Since January, the UK has been able to negotiate its future trade relationships with other countries around the world. If the negotiations are not successful, there will be a Brexit without a deal. This view provides a guide to the withdrawal agreement and the expiry of the transition period. On 22 October 2019, the House of Commons agreed, by 329 votes to 299, to give a second reading to the revised withdrawal agreement (negotiated by Boris Johnson earlier this month), but when the accelerated timetable it had proposed did not receive the necessary parliamentary support, Johnson announced that the law would be overturned.   The political statement is a short document with few details about financial services. It is positive that, with regard to services (including financial services), the objective is to achieve a level of trade liberalization of services “well beyond” WTO obligations and to build on recent free trade agreements. These include provisions relating to market access and non-discrimination under the rules of the host state for service providers and investors. Parliamentary talks on Brexit do not appear to be progressing towards a majority decision, and the timing of future parliamentary votes is uncertain. The only outcome of last week`s discussion in Brussels was an agreement to continue the talks this month, a surprisingly relaxed schedule at the moment. We will have an ordeal in 2020 that will determine what we want from a free trade agreement, and it will be even worse to have some of it. Many things will be reversed by December 2020 and the following years will be spent filling the gaps in a weak position.
The UK will spend five years re-establishing trade relations with the EU and it will always have a little less satisfaction for traders than we currently have. During the transitional period, the UK and the EU-27 will seek to conclude the agreement that will strengthen their trade relations after the end of the transition period. On the basis of the revised political declaration, the EU and the United Kingdom appear to be aiming for a comprehensive but “classic” free trade agreement for goods, services and investment. The political statement is thin in detail, but trade in goods will be based on a free trade agreement that will at least guarantee that there will be no tariffs or quotas, as well as some degree of regulatory alignment with the EU. However, as a result of the free trade agreement, customs controls are required, requiring each party to prove that the goods originate from their respective customs territory, in order to obtain duty-free treatment. This means that the UK and the EU-27 must now agree on detailed rules of origin. This is probably a complex and tedious process. At least companies need to think about the rules of origin they want for different products and start putting pressure on them as soon as the UK and eu start negotiating the new free trade agreement. It is encouraging to note that the scope of the future trade regime appears to encompass services, including financial services and investment (although the agreement is in turn very detailed) and that it provides assurance that the agreement on future relations will offer a liberalisation of trade in services well beyond the obligations of the United Kingdom and the WTO. On 6 September 2020, the Financial Times reported that the UK government was considering drafting new laws to circumvent the protocol of the Northern Ireland Withdrawal Agreement.  The new law would give ministers the power to determine which state aid should be notified to the EU and to define which products at risk of being transferred from Northern Ireland to Ireland (the withdrawal agreement stipulates that in the absence of a reciprocal agreement, all products are considered vulnerable).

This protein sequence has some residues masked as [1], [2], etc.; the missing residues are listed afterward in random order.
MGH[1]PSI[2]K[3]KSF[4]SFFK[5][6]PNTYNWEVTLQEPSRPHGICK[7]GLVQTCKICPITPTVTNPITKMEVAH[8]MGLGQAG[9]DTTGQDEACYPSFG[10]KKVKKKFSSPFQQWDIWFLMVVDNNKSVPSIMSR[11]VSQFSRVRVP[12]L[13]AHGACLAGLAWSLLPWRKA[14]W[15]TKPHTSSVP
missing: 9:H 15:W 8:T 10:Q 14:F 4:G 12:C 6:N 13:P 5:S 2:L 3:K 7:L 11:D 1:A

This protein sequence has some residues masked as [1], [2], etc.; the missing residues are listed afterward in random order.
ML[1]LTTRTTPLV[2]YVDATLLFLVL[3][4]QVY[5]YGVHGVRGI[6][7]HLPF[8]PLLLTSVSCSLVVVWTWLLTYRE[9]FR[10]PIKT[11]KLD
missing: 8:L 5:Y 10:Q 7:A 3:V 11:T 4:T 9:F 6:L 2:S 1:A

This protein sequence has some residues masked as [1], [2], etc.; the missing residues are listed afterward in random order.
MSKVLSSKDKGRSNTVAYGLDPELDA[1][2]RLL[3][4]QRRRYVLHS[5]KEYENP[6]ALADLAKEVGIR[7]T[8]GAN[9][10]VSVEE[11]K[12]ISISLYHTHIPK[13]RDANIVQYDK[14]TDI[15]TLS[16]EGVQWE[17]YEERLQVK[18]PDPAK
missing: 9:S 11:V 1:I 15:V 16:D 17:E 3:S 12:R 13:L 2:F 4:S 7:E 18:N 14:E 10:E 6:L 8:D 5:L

The government defended this approach and stated that the legislation was in accordance with the protocol and